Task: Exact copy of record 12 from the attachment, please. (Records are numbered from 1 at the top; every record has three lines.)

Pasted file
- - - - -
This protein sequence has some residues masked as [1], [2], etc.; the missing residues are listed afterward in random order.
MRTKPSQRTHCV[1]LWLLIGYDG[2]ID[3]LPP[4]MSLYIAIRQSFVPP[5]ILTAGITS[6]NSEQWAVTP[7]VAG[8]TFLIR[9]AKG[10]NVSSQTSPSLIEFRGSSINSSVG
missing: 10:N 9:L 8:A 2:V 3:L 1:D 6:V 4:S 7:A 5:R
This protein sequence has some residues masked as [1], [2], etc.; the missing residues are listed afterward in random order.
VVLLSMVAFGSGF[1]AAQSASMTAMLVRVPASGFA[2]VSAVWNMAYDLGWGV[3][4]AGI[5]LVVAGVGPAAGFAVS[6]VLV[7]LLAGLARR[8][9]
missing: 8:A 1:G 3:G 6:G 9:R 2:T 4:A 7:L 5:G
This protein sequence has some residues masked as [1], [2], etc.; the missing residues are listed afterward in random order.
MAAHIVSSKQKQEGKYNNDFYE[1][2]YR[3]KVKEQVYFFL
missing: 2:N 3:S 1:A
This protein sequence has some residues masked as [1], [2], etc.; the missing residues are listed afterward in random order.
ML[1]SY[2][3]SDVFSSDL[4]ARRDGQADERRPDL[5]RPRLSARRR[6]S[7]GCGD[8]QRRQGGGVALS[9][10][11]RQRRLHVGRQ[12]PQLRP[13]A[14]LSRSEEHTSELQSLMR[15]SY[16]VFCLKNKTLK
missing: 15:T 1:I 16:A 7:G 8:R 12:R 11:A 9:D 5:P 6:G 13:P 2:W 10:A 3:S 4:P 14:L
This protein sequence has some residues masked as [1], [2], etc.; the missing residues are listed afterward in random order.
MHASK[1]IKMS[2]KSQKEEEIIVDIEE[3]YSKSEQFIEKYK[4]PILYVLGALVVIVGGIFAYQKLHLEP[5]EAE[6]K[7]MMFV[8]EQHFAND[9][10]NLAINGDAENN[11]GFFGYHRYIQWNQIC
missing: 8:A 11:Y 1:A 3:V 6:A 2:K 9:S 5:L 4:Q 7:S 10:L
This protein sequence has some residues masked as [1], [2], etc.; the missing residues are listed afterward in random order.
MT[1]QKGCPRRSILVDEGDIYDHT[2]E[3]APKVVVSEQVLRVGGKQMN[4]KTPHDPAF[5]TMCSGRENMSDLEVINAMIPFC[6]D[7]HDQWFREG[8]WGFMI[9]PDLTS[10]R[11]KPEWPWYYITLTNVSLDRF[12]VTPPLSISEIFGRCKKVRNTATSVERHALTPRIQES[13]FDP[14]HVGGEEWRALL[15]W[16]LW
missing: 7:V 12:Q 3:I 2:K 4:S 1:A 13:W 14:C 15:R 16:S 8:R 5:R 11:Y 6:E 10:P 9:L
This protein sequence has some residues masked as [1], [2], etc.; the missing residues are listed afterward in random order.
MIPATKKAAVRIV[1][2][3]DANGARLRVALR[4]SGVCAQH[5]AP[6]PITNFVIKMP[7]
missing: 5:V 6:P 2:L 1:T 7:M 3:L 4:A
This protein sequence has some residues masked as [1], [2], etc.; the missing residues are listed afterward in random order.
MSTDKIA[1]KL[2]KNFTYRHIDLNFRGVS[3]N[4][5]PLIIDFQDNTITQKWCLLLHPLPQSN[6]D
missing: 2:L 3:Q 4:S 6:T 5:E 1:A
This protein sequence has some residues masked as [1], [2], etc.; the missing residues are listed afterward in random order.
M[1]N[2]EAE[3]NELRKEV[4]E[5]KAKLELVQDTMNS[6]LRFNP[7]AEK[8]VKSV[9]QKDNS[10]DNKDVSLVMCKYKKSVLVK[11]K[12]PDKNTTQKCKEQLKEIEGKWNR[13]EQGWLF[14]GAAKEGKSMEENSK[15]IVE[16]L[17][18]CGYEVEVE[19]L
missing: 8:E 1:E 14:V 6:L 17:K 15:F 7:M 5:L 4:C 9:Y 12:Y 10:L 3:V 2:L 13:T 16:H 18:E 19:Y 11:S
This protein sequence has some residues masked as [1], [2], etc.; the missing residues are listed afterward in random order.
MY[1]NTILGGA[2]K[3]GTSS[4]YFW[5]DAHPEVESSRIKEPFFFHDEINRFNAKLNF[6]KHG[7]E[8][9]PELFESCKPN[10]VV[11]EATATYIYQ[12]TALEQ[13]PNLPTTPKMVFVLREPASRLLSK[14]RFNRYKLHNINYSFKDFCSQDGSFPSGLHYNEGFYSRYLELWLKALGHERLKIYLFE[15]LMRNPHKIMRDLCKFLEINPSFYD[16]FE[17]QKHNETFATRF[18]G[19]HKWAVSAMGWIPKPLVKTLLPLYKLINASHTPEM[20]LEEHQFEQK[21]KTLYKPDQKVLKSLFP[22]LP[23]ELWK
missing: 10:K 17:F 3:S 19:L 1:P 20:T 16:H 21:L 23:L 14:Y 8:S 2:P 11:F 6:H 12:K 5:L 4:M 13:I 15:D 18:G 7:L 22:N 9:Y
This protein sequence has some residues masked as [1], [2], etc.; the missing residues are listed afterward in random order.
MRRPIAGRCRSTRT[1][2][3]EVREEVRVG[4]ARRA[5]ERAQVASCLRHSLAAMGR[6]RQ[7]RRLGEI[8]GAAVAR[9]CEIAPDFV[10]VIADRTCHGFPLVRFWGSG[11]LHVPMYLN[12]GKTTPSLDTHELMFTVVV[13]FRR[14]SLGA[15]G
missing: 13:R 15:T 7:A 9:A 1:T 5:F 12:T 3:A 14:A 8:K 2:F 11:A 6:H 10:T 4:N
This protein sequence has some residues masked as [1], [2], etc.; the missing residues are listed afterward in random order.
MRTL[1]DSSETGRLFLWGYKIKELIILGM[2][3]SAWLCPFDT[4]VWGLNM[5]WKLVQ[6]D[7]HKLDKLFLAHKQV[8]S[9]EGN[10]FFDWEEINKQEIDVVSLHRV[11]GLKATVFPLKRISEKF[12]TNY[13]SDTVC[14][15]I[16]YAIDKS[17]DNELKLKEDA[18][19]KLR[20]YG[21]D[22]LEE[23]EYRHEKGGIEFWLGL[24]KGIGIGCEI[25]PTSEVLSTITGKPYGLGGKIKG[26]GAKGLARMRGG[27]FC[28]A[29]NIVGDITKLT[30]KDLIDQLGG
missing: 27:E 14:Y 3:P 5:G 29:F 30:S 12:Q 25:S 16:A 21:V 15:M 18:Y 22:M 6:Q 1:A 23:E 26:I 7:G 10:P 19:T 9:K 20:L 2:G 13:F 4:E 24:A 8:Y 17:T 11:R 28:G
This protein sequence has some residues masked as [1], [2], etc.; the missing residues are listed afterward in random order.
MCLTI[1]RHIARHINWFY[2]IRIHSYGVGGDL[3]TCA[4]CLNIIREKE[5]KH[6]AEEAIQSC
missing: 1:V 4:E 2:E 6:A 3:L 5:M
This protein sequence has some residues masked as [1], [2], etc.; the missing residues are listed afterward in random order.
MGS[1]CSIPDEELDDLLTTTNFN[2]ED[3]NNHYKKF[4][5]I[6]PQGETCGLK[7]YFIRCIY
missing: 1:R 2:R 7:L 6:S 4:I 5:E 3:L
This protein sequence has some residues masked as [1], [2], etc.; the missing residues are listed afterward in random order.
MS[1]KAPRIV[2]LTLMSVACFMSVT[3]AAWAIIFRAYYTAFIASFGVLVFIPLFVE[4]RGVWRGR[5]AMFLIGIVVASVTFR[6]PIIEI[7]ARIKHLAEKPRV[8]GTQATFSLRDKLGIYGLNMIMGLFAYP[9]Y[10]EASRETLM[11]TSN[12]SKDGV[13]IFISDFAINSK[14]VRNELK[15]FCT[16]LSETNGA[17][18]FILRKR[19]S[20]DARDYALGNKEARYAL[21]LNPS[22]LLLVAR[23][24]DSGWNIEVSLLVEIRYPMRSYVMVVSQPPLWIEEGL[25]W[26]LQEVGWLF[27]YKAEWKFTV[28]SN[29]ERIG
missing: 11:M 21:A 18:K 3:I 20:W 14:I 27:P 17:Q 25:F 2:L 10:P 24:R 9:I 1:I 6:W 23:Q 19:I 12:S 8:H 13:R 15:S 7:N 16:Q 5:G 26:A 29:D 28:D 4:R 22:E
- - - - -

This protein sequence has some residues masked as [1], [2], etc.; the missing residues are listed afterward in random order.
MRTL[1]DSSETGRLFLWGYKIKELIILGM[2][3]SAWLCPFDT[4]VWGLNM[5]WKLVQ[6]D[7]HKLDKLFLAHKQV[8]S[9]EGN[10]FFDWEEINKQEIDVVSLHRV[11]GLKATVFPLKRISEKF[12]TNY[13]SDTVC[14][15]I[16]YAIDKS[17]DNELKLKEDA[18][19]KLR[20]YG[21]D[22]LEE[23]EYRHEKGGIEFWLGL[24]KGIGIGCEI[25]PTSEVLSTITGKPYGLGGKIKG[26]GAKGLARMRGG[27]FC[28]A[29]NIVGDITKLT[30]KDLIDQLGG
missing: 27:E 14:Y 3:P 5:G 29:F 30:S 12:Q 25:S 16:A 21:V 15:M 18:Y 22:M 6:Q 1:A 23:E 26:I 7:G 10:P 19:T 9:K 20:L 2:G 13:F 4:E 24:A 8:Y 17:T 11:R 28:G